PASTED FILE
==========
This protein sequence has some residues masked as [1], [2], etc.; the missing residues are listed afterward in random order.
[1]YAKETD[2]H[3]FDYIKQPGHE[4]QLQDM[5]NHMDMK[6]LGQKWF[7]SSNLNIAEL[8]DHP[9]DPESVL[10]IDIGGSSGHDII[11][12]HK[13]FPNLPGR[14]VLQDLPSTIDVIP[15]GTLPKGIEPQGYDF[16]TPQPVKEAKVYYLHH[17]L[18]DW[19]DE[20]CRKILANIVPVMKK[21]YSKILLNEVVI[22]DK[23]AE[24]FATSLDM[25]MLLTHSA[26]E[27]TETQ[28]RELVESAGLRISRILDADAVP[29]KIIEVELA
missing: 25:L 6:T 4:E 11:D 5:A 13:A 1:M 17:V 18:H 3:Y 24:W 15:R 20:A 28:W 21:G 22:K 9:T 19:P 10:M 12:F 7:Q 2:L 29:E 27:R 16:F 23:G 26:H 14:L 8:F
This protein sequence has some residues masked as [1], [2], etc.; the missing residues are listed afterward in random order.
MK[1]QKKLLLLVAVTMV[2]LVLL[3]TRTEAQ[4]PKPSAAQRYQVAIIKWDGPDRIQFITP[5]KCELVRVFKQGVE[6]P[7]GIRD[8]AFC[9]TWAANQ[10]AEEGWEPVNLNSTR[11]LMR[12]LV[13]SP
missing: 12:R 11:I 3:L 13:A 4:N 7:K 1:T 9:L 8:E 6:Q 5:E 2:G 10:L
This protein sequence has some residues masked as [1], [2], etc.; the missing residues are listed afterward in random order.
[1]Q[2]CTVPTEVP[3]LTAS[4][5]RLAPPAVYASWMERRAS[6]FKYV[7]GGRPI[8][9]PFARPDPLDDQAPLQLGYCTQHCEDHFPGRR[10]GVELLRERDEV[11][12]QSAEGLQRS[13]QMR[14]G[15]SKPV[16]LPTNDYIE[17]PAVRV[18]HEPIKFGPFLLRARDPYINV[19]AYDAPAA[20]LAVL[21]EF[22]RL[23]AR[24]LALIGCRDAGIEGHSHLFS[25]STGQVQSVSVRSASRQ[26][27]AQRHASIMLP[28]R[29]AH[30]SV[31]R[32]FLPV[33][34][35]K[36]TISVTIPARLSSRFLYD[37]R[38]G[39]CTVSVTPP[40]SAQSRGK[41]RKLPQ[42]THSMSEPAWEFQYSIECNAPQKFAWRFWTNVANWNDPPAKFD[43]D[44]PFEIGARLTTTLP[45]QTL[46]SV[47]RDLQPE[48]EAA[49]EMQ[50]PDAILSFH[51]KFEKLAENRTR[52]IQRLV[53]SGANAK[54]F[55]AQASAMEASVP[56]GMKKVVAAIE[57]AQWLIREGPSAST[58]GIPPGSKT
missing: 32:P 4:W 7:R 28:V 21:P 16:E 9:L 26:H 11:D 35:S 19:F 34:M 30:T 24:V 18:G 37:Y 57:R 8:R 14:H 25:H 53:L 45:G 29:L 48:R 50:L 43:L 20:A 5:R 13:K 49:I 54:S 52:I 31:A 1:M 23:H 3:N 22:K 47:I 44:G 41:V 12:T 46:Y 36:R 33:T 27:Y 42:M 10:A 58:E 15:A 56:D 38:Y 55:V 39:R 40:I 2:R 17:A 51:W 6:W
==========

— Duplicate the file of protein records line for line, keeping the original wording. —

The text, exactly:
This protein sequence has some residues masked as [1], [2], etc.; the missing residues are listed afterward in random order.
[1]YAKETD[2]H[3]FDYIKQPGHE[4]QLQDM[5]NHMDMK[6]LGQKWF[7]SSNLNIAEL[8]DHP[9]DPESVL[10]IDIGGSSGHDII[11][12]HK[13]FPNLPGR[14]VLQDLPSTIDVIP[15]GTLPKGIEPQGYDF[16]TPQPVKEAKVYYLHH[17]L[18]DW[19]DE[20]CRKILANIVPVMKK[21]YSKILLNEVVI[22]DK[23]AE[24]FATSLDM[25]MLLTHSA[26]E[27]TETQ[28]RELVESAGLRISRILDADAVP[29]KIIEVELA
missing: 25:L 6:T 4:E 11:D 5:A 13:A 1:M 17:V 18:H 3:Y 24:W 15:R 20:A 28:W 21:G 22:K 9:T 19:P 10:M 12:F 7:Q 2:L 29:E 27:R 16:F 23:G 26:H 14:L 8:F
This protein sequence has some residues masked as [1], [2], etc.; the missing residues are listed afterward in random order.
MK[1]QKKLLLLVAVTMV[2]LVLL[3]TRTEAQ[4]PKPSAAQRYQVAIIKWDGPDRIQFITP[5]KCELVRVFKQGVE[6]P[7]GIRD[8]AFC[9]TWAANQ[10]AEEGWEPVNLNSTR[11]LMR[12]LV[13]SP
missing: 12:R 11:I 3:L 13:A 4:N 7:K 1:T 9:L 8:E 6:Q 5:E 2:G 10:L
This protein sequence has some residues masked as [1], [2], etc.; the missing residues are listed afterward in random order.
[1]Q[2]CTVPTEVP[3]LTAS[4][5]RLAPPAVYASWMERRAS[6]FKYV[7]GGRPI[8][9]PFARPDPLDDQAPLQLGYCTQHCEDHFPGRR[10]GVELLRERDEV[11][12]QSAEGLQRS[13]QMR[14]G[15]SKPV[16]LPTNDYIE[17]PAVRV[18]HEPIKFGPFLLRARDPYINV[19]AYDAPAA[20]LAVL[21]EF[22]RL[23]AR[24]LALIGCRDAGIEGHSHLFS[25]STGQVQSVSVRSASRQ[26][27]AQRHASIMLP[28]R[29]AH[30]SV[31]R[32]FLPV[33][34][35]K[36]TISVTIPARLSSRFLYD[37]R[38]G[39]CTVSVTPP[40]SAQSRGK[41]RKLPQ[42]THSMSEPAWEFQYSIECNAPQKFAWRFWTNVANWNDPPAKFD[43]D[44]PFEIGARLTTTLP[45]QTL[46]SV[47]RDLQPE[48]EAA[49]EMQ[50]PDAILSFH[51]KFEKLAENRTR[52]IQRLV[53]SGANAK[54]F[55]AQASAMEASVP[56]GMKKVVAAIE[57]AQWLIREGPSAST[58]GIPPGSKT
missing: 32:P 4:W 7:R 28:V 21:P 16:E 9:L 26:H 11:D 35:S 19:F 34:M 30:T 24:V 18:G 37:Y 57:R 8:R 14:H 25:H 53:L 45:G 29:L 48:R 50:L 43:L 20:A 5:R 13:K 49:I 54:S 52:I 31:A 1:M 23:H 3:N 22:K 47:I 44:G 41:V 12:T 46:Y 36:R 33:T 27:Y 42:M 10:A 58:E 15:A 56:D 38:Y 55:V 39:R 40:I 2:R 17:A 51:W 6:W